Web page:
It's no surprise to Preston and Punky Charlton that their exurban Prince William neighborhood votes Republican. They chose their four-bedroom home partly because they believed the other residents of their upscale Gainesville subdivision share their conservative views.
"You don't see people living an alternative Generation X lifestyle around here," Preston Charlton, a 42-year-old financial consultant, says of the neighborhood where he lives with his wife, a homemaker, and their three children. Compared with Washington's inner suburbs, he says, "we have more traditional values."
Nor is it a shock to Carolyn Roth and her husband Ira Chaleff, a management consultant, that their prosperous Kensington neighborhood just outside the Capital Beltway in Montgomery County votes Democratic.
"We're open-minded and thoughtful people," says Roth, a 54-year-old special education tutor and artist. She drives a Volvo station wagon with a "Peace" bumper sticker in three languages. "It's probably easier to believe what you hear in church and to believe what your leaders are telling you. But I don't understand how anyone who is thinking can support this administration."
The passions of presidential politics have moved pollsters to divide the country into "red" Republican states and "blue" Democratic ones. And just as easily can the Washington region be divided.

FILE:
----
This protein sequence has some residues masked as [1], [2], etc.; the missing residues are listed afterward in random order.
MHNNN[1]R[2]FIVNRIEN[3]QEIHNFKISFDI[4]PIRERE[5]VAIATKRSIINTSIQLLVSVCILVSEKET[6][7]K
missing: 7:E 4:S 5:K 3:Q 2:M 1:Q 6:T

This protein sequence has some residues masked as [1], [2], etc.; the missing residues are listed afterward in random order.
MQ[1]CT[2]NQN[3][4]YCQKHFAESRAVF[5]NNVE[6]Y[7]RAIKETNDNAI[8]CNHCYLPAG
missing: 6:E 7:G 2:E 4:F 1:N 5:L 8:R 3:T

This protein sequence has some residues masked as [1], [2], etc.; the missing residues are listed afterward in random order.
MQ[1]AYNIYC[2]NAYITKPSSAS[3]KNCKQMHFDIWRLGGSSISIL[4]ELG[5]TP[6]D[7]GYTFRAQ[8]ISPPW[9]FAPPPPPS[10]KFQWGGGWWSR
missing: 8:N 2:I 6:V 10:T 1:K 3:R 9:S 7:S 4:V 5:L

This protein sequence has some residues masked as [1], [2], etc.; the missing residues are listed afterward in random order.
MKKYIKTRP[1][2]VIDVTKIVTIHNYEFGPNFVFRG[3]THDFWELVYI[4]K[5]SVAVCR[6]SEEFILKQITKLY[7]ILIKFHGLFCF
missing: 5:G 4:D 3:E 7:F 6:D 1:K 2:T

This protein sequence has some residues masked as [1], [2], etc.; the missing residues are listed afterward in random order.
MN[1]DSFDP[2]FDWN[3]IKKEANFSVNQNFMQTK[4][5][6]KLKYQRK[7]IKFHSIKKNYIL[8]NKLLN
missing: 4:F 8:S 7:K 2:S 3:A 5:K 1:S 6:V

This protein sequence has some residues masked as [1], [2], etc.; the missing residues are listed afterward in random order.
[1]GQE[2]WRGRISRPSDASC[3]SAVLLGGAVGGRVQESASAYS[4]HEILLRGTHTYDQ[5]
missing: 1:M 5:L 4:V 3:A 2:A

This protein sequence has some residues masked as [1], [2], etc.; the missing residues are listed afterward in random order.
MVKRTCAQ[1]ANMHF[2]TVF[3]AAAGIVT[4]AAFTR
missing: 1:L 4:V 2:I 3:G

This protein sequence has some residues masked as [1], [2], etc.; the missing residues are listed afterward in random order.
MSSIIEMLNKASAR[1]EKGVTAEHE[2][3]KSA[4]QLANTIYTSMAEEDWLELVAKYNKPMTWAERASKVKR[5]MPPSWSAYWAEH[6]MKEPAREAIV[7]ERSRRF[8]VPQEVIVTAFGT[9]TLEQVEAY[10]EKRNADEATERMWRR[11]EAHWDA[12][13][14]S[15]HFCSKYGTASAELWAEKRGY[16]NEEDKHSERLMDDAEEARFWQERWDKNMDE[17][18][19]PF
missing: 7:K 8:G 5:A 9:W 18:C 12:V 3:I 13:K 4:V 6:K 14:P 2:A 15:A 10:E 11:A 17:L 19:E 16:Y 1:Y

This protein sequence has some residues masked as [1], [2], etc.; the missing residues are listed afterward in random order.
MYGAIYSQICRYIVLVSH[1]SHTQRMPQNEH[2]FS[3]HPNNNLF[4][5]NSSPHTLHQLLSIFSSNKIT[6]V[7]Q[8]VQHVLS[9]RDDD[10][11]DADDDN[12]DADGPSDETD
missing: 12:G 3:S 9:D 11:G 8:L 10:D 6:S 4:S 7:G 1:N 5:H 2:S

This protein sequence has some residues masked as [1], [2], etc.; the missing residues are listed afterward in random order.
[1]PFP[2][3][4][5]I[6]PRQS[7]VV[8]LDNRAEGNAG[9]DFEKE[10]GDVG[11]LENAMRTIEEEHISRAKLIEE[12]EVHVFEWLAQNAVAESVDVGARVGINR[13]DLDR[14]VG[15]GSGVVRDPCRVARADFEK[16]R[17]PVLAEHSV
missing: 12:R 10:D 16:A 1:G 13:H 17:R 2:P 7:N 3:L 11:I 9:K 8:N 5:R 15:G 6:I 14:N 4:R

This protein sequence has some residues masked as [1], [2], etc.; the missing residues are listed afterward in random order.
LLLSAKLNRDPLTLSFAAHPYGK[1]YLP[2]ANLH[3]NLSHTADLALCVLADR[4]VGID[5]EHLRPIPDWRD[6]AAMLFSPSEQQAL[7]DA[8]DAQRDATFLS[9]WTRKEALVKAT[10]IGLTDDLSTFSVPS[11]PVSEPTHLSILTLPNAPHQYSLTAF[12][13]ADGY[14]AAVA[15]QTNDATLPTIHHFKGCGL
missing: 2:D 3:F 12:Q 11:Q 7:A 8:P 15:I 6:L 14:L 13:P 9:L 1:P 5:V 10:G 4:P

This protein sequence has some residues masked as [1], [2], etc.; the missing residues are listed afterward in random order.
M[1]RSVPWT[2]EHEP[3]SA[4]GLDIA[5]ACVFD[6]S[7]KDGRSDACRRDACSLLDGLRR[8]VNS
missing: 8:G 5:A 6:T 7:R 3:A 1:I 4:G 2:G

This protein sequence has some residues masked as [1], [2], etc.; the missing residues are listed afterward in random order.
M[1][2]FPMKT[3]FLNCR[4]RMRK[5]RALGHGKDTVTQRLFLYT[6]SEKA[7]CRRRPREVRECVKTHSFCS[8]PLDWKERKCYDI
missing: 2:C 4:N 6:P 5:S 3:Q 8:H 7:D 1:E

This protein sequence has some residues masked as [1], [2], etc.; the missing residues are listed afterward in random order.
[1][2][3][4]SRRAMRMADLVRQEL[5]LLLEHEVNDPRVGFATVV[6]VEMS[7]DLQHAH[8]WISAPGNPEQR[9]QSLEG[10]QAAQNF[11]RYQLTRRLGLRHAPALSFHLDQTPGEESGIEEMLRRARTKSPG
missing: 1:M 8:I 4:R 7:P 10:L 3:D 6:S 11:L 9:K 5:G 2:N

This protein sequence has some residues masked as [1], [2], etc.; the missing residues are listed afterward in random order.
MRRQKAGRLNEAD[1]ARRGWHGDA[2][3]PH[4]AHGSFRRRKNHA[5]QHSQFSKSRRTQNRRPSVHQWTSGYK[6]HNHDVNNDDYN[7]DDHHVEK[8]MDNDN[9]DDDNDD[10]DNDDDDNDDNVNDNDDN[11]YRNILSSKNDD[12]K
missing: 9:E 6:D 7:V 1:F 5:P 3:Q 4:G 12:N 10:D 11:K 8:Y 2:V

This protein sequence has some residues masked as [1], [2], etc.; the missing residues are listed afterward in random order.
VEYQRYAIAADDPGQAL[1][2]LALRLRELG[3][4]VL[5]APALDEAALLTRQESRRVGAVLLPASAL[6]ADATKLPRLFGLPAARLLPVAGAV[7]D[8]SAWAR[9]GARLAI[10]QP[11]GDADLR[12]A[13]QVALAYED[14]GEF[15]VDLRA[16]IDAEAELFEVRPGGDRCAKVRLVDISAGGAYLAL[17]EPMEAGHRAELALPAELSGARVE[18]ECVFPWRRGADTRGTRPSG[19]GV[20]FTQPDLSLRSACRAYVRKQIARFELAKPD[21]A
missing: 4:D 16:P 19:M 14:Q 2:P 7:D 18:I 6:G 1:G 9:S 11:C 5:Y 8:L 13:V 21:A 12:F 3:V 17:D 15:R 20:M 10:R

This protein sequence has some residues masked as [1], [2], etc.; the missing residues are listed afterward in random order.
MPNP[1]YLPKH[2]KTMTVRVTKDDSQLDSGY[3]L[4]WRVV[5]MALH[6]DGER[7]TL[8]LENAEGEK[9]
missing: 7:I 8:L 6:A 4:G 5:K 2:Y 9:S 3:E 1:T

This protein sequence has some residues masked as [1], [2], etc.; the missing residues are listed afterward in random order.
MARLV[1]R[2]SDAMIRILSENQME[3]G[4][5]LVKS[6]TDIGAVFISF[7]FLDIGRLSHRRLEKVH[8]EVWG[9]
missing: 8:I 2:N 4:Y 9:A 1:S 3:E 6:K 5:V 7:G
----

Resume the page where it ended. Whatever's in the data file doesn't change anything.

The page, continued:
The area's "blue" precincts are clustered at its center: city dwellings, working-class suburban tract houses and well-groomed prosperous neighborhoods not too far from the federal center of power voted overwhelmingly for Al Gore. In Maryland, the blue precincts give way to red ones several miles beyond the Capital Beltway; in Virginia, the blue precincts largely stop at that landmark.
In both states, the outer areas are bright red for President Bush, where subdivisions, many with large lots, have risen from farmland.
The bluest precincts are low-income African American neighborhoods in the District and Prince George's County, where Democrats got 95 percent or more of the votes in 2000. The reddest ones are in semi-rural Frederick County and near the Charltons' house in Prince William County. In these precincts, Republicans won 70 percent or more of the 2000 votes.
"The closer you are to D.C., the bluer you are," said Jim Dornan, a GOP consultant who has worked in both states. In the inner suburbs, "You've got a lot of what we call 'goo-goos,' good government types who tend to vote liberal."
"Some people move to the exurbs because of the disconnect they feel culturally farther in," said Mark Gersh, the Washington director of the National Committee for an Effective Congress and a Democratic political analyst. "The exurbanites tend to be more family-oriented, and families are more conservative."
When John M. Hinkle, a 49-year-old financial adviser, plunked a "Bush-Cheney" sign outside his front door in western Prince William County a few weeks ago, he knew most of his neighbors would approve.
He lives with his wife and their three children at the region's edge, but at the center of the most "red" areas in Northern Virginia. It is a rural area dotted with old farms, though new subdivisions and big-box stores are under construction just a few miles away. Median household income in the 2000 Census was $91,388, and nearly half the households had three or more vehicles.
The politics of his Nokesville neighborhood are not much different from those in other red-hot zones in the region's exurbs, such as Loudoun County next door or a swath of GOP country extending from Anne Arundel to Southern Maryland.